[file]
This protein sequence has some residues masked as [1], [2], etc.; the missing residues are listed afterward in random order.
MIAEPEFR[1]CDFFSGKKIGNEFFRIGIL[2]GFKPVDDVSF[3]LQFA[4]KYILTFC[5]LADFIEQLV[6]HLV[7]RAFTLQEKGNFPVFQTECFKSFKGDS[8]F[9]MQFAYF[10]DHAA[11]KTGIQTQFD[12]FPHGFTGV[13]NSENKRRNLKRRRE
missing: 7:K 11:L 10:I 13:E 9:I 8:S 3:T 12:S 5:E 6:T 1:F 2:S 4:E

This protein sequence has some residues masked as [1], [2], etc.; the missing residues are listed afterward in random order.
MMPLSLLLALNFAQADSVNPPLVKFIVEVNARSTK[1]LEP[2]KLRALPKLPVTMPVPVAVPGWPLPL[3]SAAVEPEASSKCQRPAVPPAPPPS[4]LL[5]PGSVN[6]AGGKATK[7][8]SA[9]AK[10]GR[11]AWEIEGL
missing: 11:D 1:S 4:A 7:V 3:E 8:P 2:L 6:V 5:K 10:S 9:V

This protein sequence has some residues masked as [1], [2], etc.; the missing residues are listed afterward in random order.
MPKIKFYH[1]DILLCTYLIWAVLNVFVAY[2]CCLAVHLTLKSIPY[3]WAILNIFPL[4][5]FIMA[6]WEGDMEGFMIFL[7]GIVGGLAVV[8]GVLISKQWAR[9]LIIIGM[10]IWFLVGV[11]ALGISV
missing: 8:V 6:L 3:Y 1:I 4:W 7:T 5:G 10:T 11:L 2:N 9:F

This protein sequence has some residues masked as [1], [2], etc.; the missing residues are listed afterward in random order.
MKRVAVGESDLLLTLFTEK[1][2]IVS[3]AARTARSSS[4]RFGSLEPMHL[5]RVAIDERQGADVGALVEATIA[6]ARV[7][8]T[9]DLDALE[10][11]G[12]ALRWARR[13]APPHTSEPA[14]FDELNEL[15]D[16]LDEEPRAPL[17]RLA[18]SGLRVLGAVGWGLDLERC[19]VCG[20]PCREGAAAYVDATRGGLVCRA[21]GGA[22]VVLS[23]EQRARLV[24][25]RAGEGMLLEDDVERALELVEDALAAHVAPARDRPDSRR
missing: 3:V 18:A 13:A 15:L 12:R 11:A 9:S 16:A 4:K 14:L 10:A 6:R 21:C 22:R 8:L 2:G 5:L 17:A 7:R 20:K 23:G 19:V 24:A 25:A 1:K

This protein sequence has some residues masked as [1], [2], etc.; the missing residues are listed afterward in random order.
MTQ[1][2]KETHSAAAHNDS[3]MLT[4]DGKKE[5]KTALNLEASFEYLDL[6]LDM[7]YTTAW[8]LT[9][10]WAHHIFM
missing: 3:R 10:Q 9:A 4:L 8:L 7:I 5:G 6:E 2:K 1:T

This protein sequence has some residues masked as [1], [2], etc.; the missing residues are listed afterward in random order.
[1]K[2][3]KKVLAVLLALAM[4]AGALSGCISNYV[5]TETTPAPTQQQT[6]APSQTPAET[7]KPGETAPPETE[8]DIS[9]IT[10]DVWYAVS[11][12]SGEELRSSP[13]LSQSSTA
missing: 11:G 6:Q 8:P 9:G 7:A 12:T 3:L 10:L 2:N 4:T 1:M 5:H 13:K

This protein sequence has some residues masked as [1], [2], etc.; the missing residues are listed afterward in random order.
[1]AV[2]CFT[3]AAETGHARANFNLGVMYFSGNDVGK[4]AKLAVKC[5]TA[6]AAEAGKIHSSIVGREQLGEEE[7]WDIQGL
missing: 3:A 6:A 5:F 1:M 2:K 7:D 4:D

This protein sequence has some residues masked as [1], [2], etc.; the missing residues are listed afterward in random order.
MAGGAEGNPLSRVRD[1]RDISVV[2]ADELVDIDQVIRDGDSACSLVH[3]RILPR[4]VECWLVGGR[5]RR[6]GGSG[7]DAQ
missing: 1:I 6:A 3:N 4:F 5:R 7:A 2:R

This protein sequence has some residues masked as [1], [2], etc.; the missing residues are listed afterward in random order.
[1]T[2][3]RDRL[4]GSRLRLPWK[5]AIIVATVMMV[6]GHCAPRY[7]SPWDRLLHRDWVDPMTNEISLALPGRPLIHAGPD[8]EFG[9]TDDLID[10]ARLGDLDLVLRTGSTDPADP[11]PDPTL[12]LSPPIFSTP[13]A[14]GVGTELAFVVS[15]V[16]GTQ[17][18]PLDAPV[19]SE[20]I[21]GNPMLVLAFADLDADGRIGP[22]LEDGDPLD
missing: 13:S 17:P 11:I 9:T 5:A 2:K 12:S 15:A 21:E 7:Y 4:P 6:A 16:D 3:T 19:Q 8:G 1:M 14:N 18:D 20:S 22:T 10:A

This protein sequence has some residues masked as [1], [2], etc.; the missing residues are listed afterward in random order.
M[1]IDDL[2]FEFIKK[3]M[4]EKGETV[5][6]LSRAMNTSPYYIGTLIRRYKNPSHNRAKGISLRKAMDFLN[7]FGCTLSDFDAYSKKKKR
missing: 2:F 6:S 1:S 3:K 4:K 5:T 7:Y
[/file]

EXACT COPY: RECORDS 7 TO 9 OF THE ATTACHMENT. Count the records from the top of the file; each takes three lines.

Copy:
This protein sequence has some residues masked as [1], [2], etc.; the missing residues are listed afterward in random order.
[1]AV[2]CFT[3]AAETGHARANFNLGVMYFSGNDVGK[4]AKLAVKC[5]TA[6]AAEAGKIHSSIVGREQLGEEE[7]WDIQGL
missing: 3:A 6:A 5:F 1:M 2:K 7:D 4:D

This protein sequence has some residues masked as [1], [2], etc.; the missing residues are listed afterward in random order.
MAGGAEGNPLSRVRD[1]RDISVV[2]ADELVDIDQVIRDGDSACSLVH[3]RILPR[4]VECWLVGGR[5]RR[6]GGSG[7]DAQ
missing: 1:I 6:A 3:N 4:F 5:R 7:A 2:R

This protein sequence has some residues masked as [1], [2], etc.; the missing residues are listed afterward in random order.
[1]T[2][3]RDRL[4]GSRLRLPWK[5]AIIVATVMMV[6]GHCAPRY[7]SPWDRLLHRDWVDPMTNEISLALPGRPLIHAGPD[8]EFG[9]TDDLID[10]ARLGDLDLVLRTGSTDPADP[11]PDPTL[12]LSPPIFSTP[13]A[14]GVGTELAFVVS[15]V[16]GTQ[17][18]PLDAPV[19]SE[20]I[21]GNPMLVLAFADLDADGRIGP[22]LEDGDPLD
missing: 13:S 17:P 11:I 9:T 5:A 2:K 12:S 15:A 21:E 7:Y 4:P 6:A 16:D 3:T 19:Q 8:G 1:M 14:N 18:D 20:S 22:T 10:A